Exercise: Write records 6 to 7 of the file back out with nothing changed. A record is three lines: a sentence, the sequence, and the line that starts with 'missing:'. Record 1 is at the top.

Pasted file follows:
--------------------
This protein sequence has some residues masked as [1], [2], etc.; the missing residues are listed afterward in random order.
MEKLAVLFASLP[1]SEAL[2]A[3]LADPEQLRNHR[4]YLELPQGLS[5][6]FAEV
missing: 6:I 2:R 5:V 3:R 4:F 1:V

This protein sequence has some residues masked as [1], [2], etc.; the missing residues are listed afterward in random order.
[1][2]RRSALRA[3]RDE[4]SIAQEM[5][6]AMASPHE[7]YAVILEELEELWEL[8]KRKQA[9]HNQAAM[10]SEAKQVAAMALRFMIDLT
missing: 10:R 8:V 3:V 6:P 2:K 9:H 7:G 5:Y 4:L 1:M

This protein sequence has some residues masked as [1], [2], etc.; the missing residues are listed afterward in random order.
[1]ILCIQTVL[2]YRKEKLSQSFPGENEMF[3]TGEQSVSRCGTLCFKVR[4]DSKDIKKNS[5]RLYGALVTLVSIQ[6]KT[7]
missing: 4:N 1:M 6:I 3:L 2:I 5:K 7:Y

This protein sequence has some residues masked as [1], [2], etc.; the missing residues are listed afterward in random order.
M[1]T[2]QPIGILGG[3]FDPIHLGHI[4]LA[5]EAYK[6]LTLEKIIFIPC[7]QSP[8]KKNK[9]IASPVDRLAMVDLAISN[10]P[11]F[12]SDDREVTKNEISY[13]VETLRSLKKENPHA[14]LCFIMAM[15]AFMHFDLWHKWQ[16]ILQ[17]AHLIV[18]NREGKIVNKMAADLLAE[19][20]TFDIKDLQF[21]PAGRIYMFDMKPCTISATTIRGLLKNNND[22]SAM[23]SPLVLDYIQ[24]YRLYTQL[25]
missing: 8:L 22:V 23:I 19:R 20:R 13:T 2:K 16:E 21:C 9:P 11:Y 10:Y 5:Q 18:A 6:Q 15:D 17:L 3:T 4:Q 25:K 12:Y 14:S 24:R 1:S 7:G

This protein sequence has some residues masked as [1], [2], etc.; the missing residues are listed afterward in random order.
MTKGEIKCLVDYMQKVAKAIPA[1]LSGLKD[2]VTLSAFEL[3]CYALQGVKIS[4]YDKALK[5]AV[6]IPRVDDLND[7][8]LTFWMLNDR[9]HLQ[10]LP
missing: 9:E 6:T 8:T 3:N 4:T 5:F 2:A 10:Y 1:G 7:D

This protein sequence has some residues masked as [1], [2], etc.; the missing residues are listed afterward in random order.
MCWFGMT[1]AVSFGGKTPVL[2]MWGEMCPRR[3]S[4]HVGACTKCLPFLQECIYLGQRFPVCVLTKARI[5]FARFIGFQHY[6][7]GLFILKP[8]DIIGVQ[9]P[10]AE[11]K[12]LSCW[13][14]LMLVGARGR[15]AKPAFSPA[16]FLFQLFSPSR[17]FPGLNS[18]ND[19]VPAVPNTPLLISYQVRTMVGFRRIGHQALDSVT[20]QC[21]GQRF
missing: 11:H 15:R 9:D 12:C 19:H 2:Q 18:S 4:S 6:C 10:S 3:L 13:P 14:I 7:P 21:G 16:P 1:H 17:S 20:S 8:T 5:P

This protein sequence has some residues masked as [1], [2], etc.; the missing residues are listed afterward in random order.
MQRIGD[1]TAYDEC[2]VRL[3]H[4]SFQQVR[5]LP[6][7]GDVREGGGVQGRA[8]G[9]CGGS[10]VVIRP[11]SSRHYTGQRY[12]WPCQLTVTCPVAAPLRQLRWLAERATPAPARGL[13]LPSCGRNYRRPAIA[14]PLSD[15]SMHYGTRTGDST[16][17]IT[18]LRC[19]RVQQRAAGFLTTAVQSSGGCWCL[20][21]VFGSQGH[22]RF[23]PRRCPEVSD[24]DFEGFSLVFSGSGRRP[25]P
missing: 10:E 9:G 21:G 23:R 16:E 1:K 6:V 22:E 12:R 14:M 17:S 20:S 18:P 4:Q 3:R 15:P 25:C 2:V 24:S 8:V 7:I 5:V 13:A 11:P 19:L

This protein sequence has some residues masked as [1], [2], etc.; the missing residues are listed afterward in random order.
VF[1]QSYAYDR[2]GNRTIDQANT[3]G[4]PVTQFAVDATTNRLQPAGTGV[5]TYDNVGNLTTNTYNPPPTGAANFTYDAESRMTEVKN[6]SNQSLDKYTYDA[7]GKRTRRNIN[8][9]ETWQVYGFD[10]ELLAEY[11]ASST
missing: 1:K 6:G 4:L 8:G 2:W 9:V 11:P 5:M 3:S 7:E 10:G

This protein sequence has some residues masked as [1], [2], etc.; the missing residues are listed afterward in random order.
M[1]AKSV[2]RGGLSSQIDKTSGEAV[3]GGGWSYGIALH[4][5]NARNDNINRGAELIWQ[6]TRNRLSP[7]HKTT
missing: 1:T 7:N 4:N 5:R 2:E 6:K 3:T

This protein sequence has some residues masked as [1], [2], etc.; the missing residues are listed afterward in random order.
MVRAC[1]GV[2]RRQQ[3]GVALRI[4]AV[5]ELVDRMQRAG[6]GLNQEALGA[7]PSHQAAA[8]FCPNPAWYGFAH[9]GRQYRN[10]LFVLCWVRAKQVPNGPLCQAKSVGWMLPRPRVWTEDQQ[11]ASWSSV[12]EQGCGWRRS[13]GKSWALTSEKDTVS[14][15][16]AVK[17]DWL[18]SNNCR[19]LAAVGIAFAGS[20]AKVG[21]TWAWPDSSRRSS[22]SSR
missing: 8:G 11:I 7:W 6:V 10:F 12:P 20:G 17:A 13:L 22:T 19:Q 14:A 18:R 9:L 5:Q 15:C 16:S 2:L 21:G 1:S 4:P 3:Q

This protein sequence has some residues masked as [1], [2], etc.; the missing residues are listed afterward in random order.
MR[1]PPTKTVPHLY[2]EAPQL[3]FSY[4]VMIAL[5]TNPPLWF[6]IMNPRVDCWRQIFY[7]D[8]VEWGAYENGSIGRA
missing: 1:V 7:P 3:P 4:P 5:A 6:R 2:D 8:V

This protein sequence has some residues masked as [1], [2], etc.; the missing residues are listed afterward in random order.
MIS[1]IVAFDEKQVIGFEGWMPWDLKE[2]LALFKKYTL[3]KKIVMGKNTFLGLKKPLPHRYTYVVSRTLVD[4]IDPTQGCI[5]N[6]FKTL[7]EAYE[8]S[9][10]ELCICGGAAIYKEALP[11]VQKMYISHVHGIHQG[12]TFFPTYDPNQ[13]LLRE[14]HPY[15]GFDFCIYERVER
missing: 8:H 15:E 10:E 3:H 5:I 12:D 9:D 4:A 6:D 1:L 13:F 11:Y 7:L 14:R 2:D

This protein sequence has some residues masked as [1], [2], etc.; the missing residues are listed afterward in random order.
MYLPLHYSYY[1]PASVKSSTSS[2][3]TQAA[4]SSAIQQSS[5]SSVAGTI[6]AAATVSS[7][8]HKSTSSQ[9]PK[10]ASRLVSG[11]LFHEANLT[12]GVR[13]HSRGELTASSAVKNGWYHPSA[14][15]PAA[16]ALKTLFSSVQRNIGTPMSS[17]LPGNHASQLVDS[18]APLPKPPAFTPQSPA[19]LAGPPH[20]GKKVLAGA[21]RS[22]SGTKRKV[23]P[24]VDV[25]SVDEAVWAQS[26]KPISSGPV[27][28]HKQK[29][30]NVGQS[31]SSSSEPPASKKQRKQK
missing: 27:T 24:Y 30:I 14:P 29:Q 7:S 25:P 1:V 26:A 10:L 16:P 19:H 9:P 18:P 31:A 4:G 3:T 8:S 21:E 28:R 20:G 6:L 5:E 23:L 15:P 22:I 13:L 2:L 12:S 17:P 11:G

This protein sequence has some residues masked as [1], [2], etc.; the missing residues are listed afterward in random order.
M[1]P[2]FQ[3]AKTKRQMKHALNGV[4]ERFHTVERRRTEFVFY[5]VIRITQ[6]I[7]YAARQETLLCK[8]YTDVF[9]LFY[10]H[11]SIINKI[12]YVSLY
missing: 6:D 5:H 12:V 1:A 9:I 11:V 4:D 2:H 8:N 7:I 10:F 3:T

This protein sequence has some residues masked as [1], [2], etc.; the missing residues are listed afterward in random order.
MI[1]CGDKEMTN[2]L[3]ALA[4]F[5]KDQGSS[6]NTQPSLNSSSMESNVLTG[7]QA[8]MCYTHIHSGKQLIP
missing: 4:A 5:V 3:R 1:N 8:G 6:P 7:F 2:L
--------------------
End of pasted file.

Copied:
This protein sequence has some residues masked as [1], [2], etc.; the missing residues are listed afterward in random order.
MCWFGMT[1]AVSFGGKTPVL[2]MWGEMCPRR[3]S[4]HVGACTKCLPFLQECIYLGQRFPVCVLTKARI[5]FARFIGFQHY[6][7]GLFILKP[8]DIIGVQ[9]P[10]AE[11]K[12]LSCW[13][14]LMLVGARGR[15]AKPAFSPA[16]FLFQLFSPSR[17]FPGLNS[18]ND[19]VPAVPNTPLLISYQVRTMVGFRRIGHQALDSVT[20]QC[21]GQRF
missing: 11:H 15:R 9:D 12:C 19:H 2:Q 18:S 4:S 6:C 10:S 3:L 13:P 14:I 7:P 21:G 16:P 1:H 17:S 20:S 8:T 5:P

This protein sequence has some residues masked as [1], [2], etc.; the missing residues are listed afterward in random order.
MQRIGD[1]TAYDEC[2]VRL[3]H[4]SFQQVR[5]LP[6][7]GDVREGGGVQGRA[8]G[9]CGGS[10]VVIRP[11]SSRHYTGQRY[12]WPCQLTVTCPVAAPLRQLRWLAERATPAPARGL[13]LPSCGRNYRRPAIA[14]PLSD[15]SMHYGTRTGDST[16][17]IT[18]LRC[19]RVQQRAAGFLTTAVQSSGGCWCL[20][21]VFGSQGH[22]RF[23]PRRCPEVSD[24]DFEGFSLVFSGSGRRP[25]P
missing: 10:E 9:G 21:G 23:R 16:E 1:K 6:V 22:E 12:R 14:M 17:S 20:S 18:P 4:Q 3:R 15:P 25:C 2:V 24:S 8:V 7:I 5:V 13:A 11:P 19:L